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Maybe they're quaint, but some people do invest as 'some sort of movement'

Section: Daily Dispatches

11:51a ET Monday, May 30, 2016

Dear Friend of GATA and Gold:

"Trading and investing," market analyst Dan Norcini wrote the other day --

-- "are about making wise decisions to attempt to increase your wealth. They are not about joining in some sort of movement. Leave that for those who are more interested in 'being right about things' (in their own minds) rather than being successful. Do not forget this."

As GATA is not an investment adviser but a civil rights and educational organization, it doesn't presume to tell people how to invest, though if they are going to invest in gold, of course GATA would prefer, for the sake of the free and transparent markets we pursue, that they purchase real metal and not imaginary metal, not mere claims against financial institutions that, at the behest of governments, are doing their best to control the metal's price by creating imaginary supply.

... Dispatch continues below ...


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But GATA is aware of a school of thought that, quaint as it may seem, indeed advocates investing as part of "some sort of movement." It calls itself "socially responsible investing" --

-- and it is well-established, particularly among Catholics who take their religion seriously:

People involved with "socially responsible investing" want to prosper but aim to do so in accordance with their religious or moral principles -- that is, in accordance with "being right about things" ("in their own minds," of course, as if Norcini doesn't seek to be right in his own mind).

But regardless of whether investors want to restrict themselves with religious or moral principles -- want to profit in some ways but not in others -- they well might want to know as much as possible about what they are getting into. This is where the work of most technical analysts like Norcini has been failing, since it refuses to recognize and account for the massive interference with markets, particularly the monetary metals markets, by governments and central banks, creators of infinite money with which they can and do push price charts around, turning charts into mere holograms, depriving them of whatever meaning they otherwise might have.

Also still in fashion is what might be called psychological analysis of markets, as evidenced by last week's commentary by market letter writer Mike Swanson of Wall Street Window, who calculated that spikes in public interest in market manipulation, including manipulation of the gold market, signify buying opportunities:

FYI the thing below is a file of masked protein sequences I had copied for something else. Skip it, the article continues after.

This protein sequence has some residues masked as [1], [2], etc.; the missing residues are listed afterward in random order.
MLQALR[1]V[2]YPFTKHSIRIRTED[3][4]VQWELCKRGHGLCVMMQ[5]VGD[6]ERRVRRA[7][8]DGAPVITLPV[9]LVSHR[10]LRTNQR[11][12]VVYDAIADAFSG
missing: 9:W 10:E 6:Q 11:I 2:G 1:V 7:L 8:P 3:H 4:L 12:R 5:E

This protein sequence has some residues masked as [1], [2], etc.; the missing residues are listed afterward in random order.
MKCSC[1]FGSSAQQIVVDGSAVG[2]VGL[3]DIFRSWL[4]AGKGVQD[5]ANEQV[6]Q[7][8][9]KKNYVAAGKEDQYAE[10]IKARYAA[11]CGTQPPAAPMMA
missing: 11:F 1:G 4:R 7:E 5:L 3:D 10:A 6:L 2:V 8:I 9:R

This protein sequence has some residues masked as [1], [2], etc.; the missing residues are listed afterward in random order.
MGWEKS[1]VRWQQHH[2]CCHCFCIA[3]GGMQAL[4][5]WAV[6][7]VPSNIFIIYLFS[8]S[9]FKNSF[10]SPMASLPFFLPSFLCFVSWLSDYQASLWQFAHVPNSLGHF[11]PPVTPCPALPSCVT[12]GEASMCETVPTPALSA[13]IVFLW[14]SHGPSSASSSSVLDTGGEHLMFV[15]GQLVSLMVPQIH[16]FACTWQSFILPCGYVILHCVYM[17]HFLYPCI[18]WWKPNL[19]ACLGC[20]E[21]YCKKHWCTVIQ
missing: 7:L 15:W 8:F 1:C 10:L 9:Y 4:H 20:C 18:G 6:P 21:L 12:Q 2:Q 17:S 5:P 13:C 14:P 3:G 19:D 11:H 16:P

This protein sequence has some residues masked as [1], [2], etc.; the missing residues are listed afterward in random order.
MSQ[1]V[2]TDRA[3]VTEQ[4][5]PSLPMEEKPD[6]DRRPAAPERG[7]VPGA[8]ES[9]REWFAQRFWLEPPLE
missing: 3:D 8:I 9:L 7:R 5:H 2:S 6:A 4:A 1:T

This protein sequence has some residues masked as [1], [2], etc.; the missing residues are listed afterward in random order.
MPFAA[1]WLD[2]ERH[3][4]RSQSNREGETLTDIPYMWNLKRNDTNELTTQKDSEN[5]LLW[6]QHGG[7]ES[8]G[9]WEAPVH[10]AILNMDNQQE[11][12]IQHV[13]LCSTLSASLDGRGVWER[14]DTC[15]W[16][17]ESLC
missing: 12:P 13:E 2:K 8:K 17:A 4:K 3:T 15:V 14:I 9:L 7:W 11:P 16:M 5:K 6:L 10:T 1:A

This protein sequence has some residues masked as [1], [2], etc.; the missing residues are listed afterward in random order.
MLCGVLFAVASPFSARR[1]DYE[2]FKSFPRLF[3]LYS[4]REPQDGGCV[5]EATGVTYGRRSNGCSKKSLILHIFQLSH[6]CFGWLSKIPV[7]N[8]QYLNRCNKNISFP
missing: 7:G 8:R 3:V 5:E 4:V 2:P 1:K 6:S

Market manipulation, Swanson scoffs, is just the excuse investors use when they have lost money.

Maybe, but so much market manipulation lately has been admitted and punished with fines and financial settlements that it has to be taken more seriously than Swanson takes it.

Indeed, both technical analysis and psychological analysis must ignore surreptitious intervention in markets by governments and central banks or else they would be out of business. That's why neither analysis can ever address certain crucial questions:

-- Are central banks and governments trading surreptitiously in the gold, commodity, equity, and bond markets or not?

-- If central banks and governments are trading surreptitiously in those markets, is it just for fun -- for example, to see which government trading desk can make the most money by cheating the most investors -- or is it for policy purposes?

-- If central banks and governments, creators of infinite money, are surreptitiously trading the markets, what becomes of the market economy?

-- And if central banks and governments, creators of infinite money, are surreptitiously trading markets, how can the sentiment of ordinary investors matter much? How can anything in the markets matter more than the sentiment of central banks and governments?

Documentation of this surreptitious trading by central banks and governments is overwhelming and has been compiled by GATA here:

Does any technical analyst, psychological analyst, mainstream financial journalist, or central bank or government official dare to address any of it? It hasn't happened yet.

CHRIS POWELL, Secretary/Treasurer
Gold Anti-Trust Action Committee Inc.

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